“Your only crime was walking down the street.”

 As helicopters dropped tear gas canisters beside him, University of Montana senior Joseph Caldwell sprinted into his driver’s van, which sped him safely away from the smoke-filled streets.

 Caldwell wasn’t auditioning for a James Bond movie; he was observing an
election day. On Sunday, the de facto government in Honduras was trying
to clear the streets of protestors by tear gassing, spraying and beating
people with batons, Caldwell said.
“Basically, your only crime was walking down the street,” he said. “They
attacked unprovoked, beating people they could catch with their batons.”
About 1,000 peaceful protestors marched to a central plaza in San Pedro
Sula, Honduras, to boycott the elections on grounds that it would
legitimize the de facto government of Roberto Micheletti, who forced
Honduran President Jose Manuel Zelaya from office on June 28. Zelaya had
called for a constitutional convention while he was president, which
frightened some into thinking he might be trying to extend his term or
become a dictator, although Zelaya never suggested either, Caldwell
said. Nations worldwide, including the United States, condemned the coup
as illegitimate.
At least 38 people were arrested and 10 others were hospitalized Sunday
in San Pedro Sula due to military opposition, Caldwell said. One
protestor had to have his arm amputated in the hospital because he was
beaten so badly.
The 27-year-old international affairs major was in Honduras for the past
week as an intern with Torture Abolition and Survivors Support Coalition
International, which sent him to the country to write a human rights
report on the situation in Honduras. Caldwell developed a particular
interest in international issues related to Latin America at UM and said
he jumped at the opportunity to go.
Caldwell was part of a 19-member group made up of people from various
organizations that were also sent to Honduras to document human rights
issues. The Quixote Center, a social justice organization, selected and
organized the group, spreading them out between four different Honduran
cities to better document issues surrounding the elections. UM student
Courtney Zehring also unofficially joined the group later in the week
because she was doing another internship nearby, Caldwell said.
Civil liberties have been curtailed throughout the country, Caldwell
said, with the military restricting marches and creating national
curfews that restricted residents to their homes between 6 p.m. and 6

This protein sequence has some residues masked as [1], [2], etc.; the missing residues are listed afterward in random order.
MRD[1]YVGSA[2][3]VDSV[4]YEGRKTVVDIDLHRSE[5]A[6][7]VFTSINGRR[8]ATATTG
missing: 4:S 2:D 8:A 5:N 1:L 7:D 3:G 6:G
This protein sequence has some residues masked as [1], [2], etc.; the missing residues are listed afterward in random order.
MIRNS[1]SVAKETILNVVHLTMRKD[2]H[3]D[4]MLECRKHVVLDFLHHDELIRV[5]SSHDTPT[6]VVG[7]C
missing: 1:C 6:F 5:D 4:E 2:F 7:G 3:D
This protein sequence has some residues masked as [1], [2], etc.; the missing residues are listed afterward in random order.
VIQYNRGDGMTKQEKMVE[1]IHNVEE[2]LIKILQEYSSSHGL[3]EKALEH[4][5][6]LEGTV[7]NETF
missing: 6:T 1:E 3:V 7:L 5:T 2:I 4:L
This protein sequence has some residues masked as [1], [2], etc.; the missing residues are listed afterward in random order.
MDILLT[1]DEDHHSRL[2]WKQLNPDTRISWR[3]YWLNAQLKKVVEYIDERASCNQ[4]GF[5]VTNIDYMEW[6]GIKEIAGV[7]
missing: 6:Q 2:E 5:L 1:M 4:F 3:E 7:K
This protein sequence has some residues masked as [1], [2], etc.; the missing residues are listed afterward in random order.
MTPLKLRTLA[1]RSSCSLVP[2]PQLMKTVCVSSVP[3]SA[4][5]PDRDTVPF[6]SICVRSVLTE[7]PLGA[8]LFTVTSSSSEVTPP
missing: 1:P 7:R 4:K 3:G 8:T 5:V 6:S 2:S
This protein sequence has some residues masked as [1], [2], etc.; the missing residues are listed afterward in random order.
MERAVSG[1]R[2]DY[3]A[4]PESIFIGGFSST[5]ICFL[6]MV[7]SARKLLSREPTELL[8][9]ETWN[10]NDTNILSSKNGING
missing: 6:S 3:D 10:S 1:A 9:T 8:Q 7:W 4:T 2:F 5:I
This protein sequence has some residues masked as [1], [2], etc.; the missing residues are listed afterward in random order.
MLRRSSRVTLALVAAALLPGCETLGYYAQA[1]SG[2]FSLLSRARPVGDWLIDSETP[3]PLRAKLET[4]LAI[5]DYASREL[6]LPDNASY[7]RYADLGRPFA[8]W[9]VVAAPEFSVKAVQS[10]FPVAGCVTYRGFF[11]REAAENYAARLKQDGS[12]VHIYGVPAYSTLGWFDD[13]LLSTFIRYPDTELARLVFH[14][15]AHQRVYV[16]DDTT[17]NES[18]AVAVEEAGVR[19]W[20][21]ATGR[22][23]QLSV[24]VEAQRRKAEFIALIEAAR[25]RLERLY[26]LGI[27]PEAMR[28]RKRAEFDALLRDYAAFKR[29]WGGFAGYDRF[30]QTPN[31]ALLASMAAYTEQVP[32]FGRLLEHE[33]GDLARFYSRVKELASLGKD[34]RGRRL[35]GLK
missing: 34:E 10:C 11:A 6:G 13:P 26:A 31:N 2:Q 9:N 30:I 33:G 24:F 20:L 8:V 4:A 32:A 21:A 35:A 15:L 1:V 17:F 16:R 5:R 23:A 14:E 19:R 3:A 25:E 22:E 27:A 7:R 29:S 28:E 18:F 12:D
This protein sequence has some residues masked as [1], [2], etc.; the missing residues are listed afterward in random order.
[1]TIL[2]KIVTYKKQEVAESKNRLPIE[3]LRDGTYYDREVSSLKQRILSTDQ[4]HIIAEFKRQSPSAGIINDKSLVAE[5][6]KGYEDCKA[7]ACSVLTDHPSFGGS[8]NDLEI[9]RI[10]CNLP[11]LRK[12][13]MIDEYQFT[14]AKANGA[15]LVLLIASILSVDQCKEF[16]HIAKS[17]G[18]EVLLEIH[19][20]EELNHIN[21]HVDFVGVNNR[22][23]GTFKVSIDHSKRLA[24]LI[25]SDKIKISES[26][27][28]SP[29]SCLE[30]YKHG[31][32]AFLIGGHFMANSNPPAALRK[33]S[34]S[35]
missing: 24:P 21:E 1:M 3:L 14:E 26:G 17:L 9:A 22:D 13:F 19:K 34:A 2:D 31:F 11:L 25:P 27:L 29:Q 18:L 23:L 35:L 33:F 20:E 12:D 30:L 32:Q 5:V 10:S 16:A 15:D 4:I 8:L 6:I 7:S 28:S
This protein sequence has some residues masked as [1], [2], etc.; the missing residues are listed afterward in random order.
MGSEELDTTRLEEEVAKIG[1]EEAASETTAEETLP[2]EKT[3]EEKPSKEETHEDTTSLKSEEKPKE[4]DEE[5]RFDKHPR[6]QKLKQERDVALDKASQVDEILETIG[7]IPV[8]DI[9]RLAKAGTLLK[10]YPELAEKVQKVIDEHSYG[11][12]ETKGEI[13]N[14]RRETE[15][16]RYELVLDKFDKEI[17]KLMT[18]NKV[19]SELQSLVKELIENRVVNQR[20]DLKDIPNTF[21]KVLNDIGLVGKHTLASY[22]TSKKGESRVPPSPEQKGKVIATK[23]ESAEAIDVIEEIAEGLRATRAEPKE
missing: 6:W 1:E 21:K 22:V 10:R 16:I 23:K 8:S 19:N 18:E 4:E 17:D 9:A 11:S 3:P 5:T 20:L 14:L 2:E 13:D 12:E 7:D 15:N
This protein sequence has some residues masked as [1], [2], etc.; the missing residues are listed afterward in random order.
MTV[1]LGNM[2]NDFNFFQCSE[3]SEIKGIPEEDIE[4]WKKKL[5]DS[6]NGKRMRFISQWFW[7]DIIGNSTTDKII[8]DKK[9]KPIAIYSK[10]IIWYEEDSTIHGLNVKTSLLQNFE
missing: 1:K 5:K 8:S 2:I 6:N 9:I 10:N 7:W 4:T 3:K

a.m., along with shutting down the borders for 30 of the 50 “election
campaigning” days.
Elections officials reported that conservative candidate Porfirio Lobo
trumped the liberal party with 56 percent of the total vote. Some 61
percent of registered Honduran voters cast ballots in the election,
according to the country’s Supreme Electoral Tribunal.
Caldwell said about 70 percent of the Hondurans he interviewed in San
Pedro Sula were against the coup, although some of them still
participated in the elections to try to move the country forward,
Caldwell said. Others believed the military coup was warranted as a
means to protect the country from a man trying to destroy their
government, he said.
Caldwell felt the United States should have done more to resist the coup.
His group met with officials at the American Embassy in Honduras on
Tuesday to share their reports. Caldwell said that, while U.S. embassy
officials did not agree with the military coup, they said the United
States cannot refuse to recognize free and fair elections. When asked to
define “free and fair,” the politicians didn’t have an answer, Caldwell
“The U.S toed the line. They did some things, but not enough,” he said.
Caldwell said it is unacceptable for an authoritatrian government in the
21st century to oust its former president with a military coup and
destroy the rule of law in Honduras, adding that Latin America has
worked extremely hard to get where it is now in building democratic
governments. He said a military coup like the one in Honduras puts the
entire region in danger of digressing to where it was politically 20
years ago and the United States shouldn’t stand for that.
Besides human rights issues during the election, Caldwell said there are
other things happening in Honduras every day that Americans should stand
against and work to change.
“It’s been used as the manufacturing plant of America,” Caldwell said of
the country.
According to government reports, about 62 percent of Honduran exports go
to the United States, Caldwell said. Honduras is the second poorest
country in Central America and the third poorest nation in the Western
hemisphere, he said. Wealthy companies have historically dominated the
region, often at the expense of workers’ rights and sufficient wages, he
“I want people to see the truth of what’s going on down there,” Caldwell
Story by Carmen Grorge | December 2, 2009
Montana Kaimin